That came in the form of Snapchat Spectacles, which I gave a try a few years later. They were an interesting product that offered another memorable marketing rollout, sharing that with Google Glass. Their product's usage model diverged, with Glass being more of an always-on information application with its imaging capability only part of the feature set. Snapchat's product was based on sunglasses, and could be simply described as "sunglasses that take photos". This simplified concept was matched by a much lower price (in the single-digit hundreds rather than the single-digit thousands). I jumped in, but the novelty wore off almost before it began,  for me especially as a  normally infrequent wearer of sunglasses,and I was in and out of Spectacles ownership quite quickly, again with some help from eBay.


It seemed I might be ready for another run at this category, and as already mentioned, my invitation for Echo Frames came through a few weeks ago. Now it was on me to decide if I would take the $180 plunge, in a somewhat urgent fashion - the invitation would expire soon. Part of the decision meant thinking back on my wearables "legacy", which I have briefly recounted here, and that much inspired me to move forward.

But...Echo Frames clearly are aimed at full-time glasses wearers which I am not. I already mentioned that my high interest in this category of products had not changed over the years, but one thing that had changed was a normal, slow downward trend in my eyes' "uncorrected" seeing abilities. I still remain a part-time glasses wearer, though, with off-the-shelf readers supplemented by prescription lenses for intermediate distances, i.e. desktop and laptop screens. 

Also...they are aimed at, and work with, Android phones, with no iOS (iPhone) compatibility. Show stopper for me!

Plus...messing around with getting the frames and then getting prescription lenses elsewhere, which would need more fiddling, and no doubt cost, for getting them installed, just wasn't sounding like a great prospect for me. Echo Frames would set me back $179.99 plus tax, to start, with who knows how much to follow.

I ended up spending under $100 and ordering a new pair of Warby Parkers with my "intermediate/computer" prescription, all "installed" and ready to go! Not "smartglasses", but no muss, no fuss, and very little learning curve!

And those missed moments in the post's title? That is just a play on Amazon's marketing tagline for Echo Frames. Actually, I think I am just fine missing a few, if it comes down to that!

Seems like something we're saying this a lot these days, but my whole little investigation here has led to more questions than answers. For example, what has my full history with Amazon Echo/Alexa and related technologies entailed? Can I find photo examples, specifically how do I search, effectively, for "camera of origin" in Google Photos? What about that "lifelogging" bodycam I tried - does that count? This is just a start, so stay tuned!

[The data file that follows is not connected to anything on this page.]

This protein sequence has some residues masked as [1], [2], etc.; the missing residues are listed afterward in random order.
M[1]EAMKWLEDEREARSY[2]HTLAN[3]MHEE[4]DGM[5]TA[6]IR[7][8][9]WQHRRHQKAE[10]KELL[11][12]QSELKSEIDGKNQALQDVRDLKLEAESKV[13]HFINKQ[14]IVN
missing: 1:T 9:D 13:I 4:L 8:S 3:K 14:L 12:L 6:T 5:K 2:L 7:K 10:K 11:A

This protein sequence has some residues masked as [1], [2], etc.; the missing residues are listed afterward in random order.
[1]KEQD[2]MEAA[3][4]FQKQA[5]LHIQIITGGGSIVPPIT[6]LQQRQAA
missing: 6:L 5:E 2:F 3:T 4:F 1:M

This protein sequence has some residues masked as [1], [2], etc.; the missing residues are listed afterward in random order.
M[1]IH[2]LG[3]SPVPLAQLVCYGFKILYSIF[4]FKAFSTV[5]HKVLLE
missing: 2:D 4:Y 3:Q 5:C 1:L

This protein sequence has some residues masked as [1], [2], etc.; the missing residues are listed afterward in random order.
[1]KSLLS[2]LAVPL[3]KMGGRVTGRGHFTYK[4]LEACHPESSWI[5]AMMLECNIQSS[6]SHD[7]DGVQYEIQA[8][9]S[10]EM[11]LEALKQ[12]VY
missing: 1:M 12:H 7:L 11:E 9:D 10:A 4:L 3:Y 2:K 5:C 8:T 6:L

Wednesday, January 29, 2020

2020 Oscars and Super Bowl - one week apart!

Screenshot from my recent Google Search, confirming the Super Bowl was played in late January in 1995 
With some of the year's biggest (and my favorite) TV events coming up, I find myself curious about the dates - and the memory of some old benchmarks I once counted on. Is the calendar compressing? Like most things, it depends on who you ask (or more accurately, where you look).

First, the Super Bowl? I remember watching just about all the games, way back to the very first one (Packers won, of course) and even the fourth - with the Chiefs extending the AFL's winning streak to two. It started as an afternoon game in early January, but the date began to slip. It's now (seemingly) firmly lodged in early February. 

And the Oscars? I remember one night in the early '80s being at a gathering for young adults on a Spring evening (Monday), when the NCAA men's basketball finals and the Academy Awards were conflicting, on the same night! That would have been in late March.

In 2020, the two of the biggest TV nights in America are ONE WEEK apart. The NFL will be helping us celebrate Ground Hog's Day this year, with kickoff at 6:30pm EST on February 2nd. The Oscars will air the following week in the same time slot. (Evening of February 9th.)

So I arbitrarily went back 25 years, and did a Google search for the dates of the 1995 game and ceremony. And I am feeling I can trust my memory! That year, the big game was played on January 29th. And the Academy Awards that year? Still in the late March timeframe I remembered.

In conclusion, it's the film awards that have moved, the most anyway. In both cases, trophies are awarded based (mostly) on achievements in the prior year, so getting the ceremony closer to year in question seems sensible. I will be watching both - and yes, paying attention to the commercials as well.

Saturday, January 18, 2020

Review: The River of Doubt: Theodore Roosevelt's Darkest Journey

The River of Doubt: Theodore Roosevelt's Darkest Journey The River of Doubt: Theodore Roosevelt's Darkest Journey by Candice Millard
My rating: 5 of 5 stars

I had never heard of Teddy Roosevelt's post-presidential expedition to the Amazon rainforest in Brazil until the recently-aired Ken Burns series ("The Roosevelts"). The perilous nature of the trip intrigued me and so when I saw this book, authored by a National Geographic reporter Candice Miller, I knew I had to read it. And I am happy that I did - even if it took what must be a year or more to finish (thanks to our public library for seemingly endless renewals).